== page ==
One of the last films of the silent era, Sunrise is often recognized as one of the great films in the history of cinema. Dreamlike and visually astonishing, this fable tells the story of a country farmer who, seduced by a sophisticated city woman, plots the murder of his wife. Sunrise won an Academy Award for Unique and Artistic Production at the first Academy Awards ceremony, in 1929. Cost is $9 for the general public. A full pass (admits one to all screenings in the Monday Night Movies series) may be purchased for $50. For additional movies, see the Center for the Arts and Humanities website.

For more information, contact Megan Fossa at [email protected] or 859-4165.

• Trophic Interactions in a Changing Climate: Linking Mechanisms with Outcomes in Fresh Waters will begin at 7 p.m. Tuesday, Nov. 18, in Room 1, Olin Science Center.

Hamish Greig, assistant professor of stream ecology at the University of Maine, is currently researching community ecology of aquatic ecosystems.

For more information, contact Lia Morris at [email protected] or 859-5356.

• Transgender November Keynote Address: Mara Keisling will begin at 8 p.m. Tuesday, Nov. 18, in Ostrove Auditorium, Diamond Building.

Mara Keisling, founding executive director of the National Center for Transgender Equality (NCTE), is one of the nation’s leading transgender rights activists. Keisling’s work at NCTE has resulted in numerous victories for the transgender equality movement, including new policies on updating gender on passports and Social Security records, access to transition-related health care, and nondiscrimination in employment, housing, and schools. She has appeared on news outlets such as CNN and C-SPAN and is regularly quoted in hundreds of media including the New York Times and Washington Post. For more Transgender November events and the latest updates, see Colby’s Transgender November Facebook page.

For more information, contact Andy Kang ’15 at [email protected]

• Evening of Ekphrasis is set for 7 p.m. Thursday, Nov. 20, at Colby College Museum of Art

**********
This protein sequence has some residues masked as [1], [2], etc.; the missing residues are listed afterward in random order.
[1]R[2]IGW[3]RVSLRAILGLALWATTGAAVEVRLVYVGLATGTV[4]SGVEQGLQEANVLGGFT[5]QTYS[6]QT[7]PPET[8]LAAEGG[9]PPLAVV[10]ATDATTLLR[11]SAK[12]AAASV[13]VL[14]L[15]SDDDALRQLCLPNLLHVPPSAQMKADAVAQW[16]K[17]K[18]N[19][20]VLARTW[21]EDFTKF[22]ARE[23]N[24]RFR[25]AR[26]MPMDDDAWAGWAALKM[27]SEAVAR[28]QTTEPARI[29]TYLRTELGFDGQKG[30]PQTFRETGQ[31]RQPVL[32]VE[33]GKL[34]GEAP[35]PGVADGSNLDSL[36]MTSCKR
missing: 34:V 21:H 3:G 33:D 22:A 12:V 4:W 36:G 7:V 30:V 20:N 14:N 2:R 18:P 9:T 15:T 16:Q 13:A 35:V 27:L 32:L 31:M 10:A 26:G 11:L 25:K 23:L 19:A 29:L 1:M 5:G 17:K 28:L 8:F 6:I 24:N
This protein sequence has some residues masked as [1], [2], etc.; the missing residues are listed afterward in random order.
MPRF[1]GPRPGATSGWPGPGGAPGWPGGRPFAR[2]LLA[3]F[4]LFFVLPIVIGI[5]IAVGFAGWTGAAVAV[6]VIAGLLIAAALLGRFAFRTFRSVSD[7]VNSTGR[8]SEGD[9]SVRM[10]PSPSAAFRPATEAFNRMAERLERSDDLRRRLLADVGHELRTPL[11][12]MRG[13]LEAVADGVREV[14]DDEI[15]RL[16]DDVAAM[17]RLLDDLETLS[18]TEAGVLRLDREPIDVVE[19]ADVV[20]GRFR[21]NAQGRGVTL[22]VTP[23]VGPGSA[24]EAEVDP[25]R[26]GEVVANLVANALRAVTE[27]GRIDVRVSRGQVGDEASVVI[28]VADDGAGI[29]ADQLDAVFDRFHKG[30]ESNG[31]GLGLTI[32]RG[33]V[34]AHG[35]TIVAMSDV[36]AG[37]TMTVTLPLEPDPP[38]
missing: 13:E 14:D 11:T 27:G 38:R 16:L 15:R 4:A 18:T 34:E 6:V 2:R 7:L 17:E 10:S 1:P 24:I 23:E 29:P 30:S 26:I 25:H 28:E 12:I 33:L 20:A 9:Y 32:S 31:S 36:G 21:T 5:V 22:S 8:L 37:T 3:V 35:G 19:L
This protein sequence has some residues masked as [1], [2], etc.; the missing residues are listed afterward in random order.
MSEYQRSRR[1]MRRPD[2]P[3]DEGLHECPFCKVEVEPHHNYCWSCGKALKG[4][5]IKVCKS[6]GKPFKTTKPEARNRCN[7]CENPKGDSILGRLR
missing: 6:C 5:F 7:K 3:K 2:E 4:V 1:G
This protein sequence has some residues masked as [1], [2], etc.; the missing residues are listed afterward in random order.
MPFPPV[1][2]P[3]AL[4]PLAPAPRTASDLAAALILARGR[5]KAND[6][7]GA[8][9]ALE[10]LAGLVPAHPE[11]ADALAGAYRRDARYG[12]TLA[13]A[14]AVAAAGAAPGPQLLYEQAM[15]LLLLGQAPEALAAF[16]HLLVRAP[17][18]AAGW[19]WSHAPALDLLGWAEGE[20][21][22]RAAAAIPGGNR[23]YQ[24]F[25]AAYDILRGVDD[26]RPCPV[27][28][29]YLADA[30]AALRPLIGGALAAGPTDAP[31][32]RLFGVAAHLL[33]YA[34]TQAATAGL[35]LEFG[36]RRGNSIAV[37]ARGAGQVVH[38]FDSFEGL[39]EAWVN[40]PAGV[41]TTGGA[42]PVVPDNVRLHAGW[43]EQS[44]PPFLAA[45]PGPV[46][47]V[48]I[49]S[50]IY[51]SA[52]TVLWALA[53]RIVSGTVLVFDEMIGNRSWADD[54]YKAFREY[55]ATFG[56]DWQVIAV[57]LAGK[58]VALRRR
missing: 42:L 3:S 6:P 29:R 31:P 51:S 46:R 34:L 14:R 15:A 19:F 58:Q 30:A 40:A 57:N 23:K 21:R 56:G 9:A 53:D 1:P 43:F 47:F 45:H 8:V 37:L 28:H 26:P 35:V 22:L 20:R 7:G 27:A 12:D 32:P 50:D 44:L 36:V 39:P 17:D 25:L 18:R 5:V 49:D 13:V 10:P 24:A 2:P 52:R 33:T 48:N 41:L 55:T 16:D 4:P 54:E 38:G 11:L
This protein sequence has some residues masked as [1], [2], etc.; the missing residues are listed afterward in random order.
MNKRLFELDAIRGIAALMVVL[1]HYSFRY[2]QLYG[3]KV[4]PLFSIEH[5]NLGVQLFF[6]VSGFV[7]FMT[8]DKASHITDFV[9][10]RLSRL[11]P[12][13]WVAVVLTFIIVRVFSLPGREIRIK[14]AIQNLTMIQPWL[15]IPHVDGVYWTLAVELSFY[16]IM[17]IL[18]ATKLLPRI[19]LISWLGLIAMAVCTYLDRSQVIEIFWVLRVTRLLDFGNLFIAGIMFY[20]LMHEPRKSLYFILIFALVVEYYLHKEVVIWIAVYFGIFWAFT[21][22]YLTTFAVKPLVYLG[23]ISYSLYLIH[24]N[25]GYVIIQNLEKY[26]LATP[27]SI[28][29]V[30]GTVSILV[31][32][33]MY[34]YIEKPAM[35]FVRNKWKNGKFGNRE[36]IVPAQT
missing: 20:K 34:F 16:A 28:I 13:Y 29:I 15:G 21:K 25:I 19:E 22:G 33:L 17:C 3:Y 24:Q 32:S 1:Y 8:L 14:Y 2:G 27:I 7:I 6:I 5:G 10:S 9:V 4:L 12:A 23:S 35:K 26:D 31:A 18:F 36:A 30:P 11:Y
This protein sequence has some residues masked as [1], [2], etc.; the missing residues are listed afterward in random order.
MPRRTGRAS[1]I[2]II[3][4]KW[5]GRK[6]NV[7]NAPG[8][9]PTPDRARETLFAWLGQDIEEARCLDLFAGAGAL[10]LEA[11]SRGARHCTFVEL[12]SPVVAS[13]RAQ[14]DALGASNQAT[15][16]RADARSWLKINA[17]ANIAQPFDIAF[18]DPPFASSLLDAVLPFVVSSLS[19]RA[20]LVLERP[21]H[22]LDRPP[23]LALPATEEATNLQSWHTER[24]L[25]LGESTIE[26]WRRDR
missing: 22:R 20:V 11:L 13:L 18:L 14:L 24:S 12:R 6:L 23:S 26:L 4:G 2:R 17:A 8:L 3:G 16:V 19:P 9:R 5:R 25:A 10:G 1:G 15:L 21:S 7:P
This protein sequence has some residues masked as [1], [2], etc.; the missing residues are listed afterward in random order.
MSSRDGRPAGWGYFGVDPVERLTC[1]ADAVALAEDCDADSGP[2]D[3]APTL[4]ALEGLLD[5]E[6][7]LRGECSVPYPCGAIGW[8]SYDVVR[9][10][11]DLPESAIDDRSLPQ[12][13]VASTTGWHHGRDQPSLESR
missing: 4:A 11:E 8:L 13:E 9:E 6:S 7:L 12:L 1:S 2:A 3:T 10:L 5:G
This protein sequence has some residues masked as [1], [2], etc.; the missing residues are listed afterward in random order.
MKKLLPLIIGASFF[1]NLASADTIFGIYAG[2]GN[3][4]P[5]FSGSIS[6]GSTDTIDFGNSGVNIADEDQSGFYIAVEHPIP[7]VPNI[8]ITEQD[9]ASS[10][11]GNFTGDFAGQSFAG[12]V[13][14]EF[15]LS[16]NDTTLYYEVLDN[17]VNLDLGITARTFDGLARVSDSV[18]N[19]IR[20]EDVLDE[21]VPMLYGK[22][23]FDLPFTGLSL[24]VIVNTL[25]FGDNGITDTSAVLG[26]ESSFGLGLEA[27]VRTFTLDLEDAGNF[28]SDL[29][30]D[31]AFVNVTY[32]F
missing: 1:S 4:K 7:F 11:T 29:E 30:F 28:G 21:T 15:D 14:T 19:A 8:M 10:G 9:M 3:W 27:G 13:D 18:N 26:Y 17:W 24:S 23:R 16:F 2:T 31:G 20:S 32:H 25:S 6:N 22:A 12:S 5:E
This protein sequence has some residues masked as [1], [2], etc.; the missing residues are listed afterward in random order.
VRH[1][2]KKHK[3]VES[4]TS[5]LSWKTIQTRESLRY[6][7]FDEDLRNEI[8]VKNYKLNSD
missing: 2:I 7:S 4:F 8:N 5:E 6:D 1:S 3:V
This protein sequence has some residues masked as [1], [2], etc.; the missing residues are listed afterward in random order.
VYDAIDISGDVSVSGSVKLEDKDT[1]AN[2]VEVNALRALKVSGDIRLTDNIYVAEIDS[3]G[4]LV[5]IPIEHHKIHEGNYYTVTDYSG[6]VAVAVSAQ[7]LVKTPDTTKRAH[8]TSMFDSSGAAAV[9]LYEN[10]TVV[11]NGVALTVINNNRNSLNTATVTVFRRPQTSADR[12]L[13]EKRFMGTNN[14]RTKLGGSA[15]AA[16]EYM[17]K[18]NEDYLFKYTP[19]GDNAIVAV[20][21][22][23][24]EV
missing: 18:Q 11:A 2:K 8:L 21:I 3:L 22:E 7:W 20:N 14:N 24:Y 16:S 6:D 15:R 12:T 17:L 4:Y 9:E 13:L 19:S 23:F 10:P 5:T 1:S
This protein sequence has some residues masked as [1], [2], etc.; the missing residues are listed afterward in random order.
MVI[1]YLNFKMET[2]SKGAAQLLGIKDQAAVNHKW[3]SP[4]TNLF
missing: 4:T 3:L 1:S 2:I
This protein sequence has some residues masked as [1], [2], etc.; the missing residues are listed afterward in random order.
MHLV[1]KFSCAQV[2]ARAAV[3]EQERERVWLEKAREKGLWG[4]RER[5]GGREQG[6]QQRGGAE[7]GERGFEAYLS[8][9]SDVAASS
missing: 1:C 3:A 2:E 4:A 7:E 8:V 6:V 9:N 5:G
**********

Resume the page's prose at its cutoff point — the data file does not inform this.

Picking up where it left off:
Faculty and students in Colby’s Creative Writing Program will read poetry written in response to works on view in the museum galleries.

For more information, contact Colby College Museum of Art at [email protected] or 859-5600.

• Music at Colby: Colby Collegium Fall Concert — Bach will begin at 7:30 p.m. Thursday, Nov. 20, at Lorimer Chapel.

Directed by Todd Borgerding, the Colby Chamber Singers and Players will present vocal and instrumental music by J.S. Bach, including two cantatas: Nun Komm der Heiden Heiland (BWV 61) and Actus Tragicus (BWV 106), whose uplifting music belies its gloomy name. Look for instrumental chamber music as well in an exciting program where the best of the High Baroque meets the best of Colby student performers.

For more information, contact Deb Ward at [email protected] or 859-5670.

• Science, Technology and Society Talk: Joseph Martin will begin at 4 p.m. Friday, Nov. 21, in Room 215, Lovejoy Building.

Joseph Martin of Michigan State University will give a lecture titled “Scientists Are Worse than Other Professors,” exploring science and morality at Robert Maynard Hutchins’s University of Chicago. Hutchins was president of the university from 1929 to 1945 and chancellor from 1945 to 1951.

For more information, contact Professor Jim Fleming at [email protected] or 859-5881.

• Music at Colby: Musical Migrations is set for 7:30 p.m. Saturday, Nov. 22, at Lorimer Chapel.

With Stan Renard conducting, the Colby Symphony Orchestra will present a performance focusing on musical migrations. The concert will open with the overture and entr’acte to Bizet’s Carmen, with its strong Spanish dance influences. Alexander Borodin’s Polovtsian Dance no. 17, intended to evince the exoticism of the Middle East, will follow. Also included will be Antonin Dvorak’s well-known Czech Suite, op. 39.

For more information, contact Deb Ward at [email protected] or 859-5670.

• Fall Dance Concert will begin at 2 p.m. Sunday, Nov. 23, at Strider Theater, Runnals Building.

Featuring original work by student choreographers and lighting designers, this concert showcases the role of creative research at Colby. As a professional adjudicator at a recent national conference said about one of Colby’s student choreographers, “We come to dance because it is a powerful way to understand how we can experience something with others, and this choreographer is onto that. In this piece, there is a sense of trying to channel something larger than ourselves.” Experience the ways in which these choreographers and lighting designers are indeed channeling something larger.

For more information, contact Shannon Hodgdon at [email protected] or 859-4520.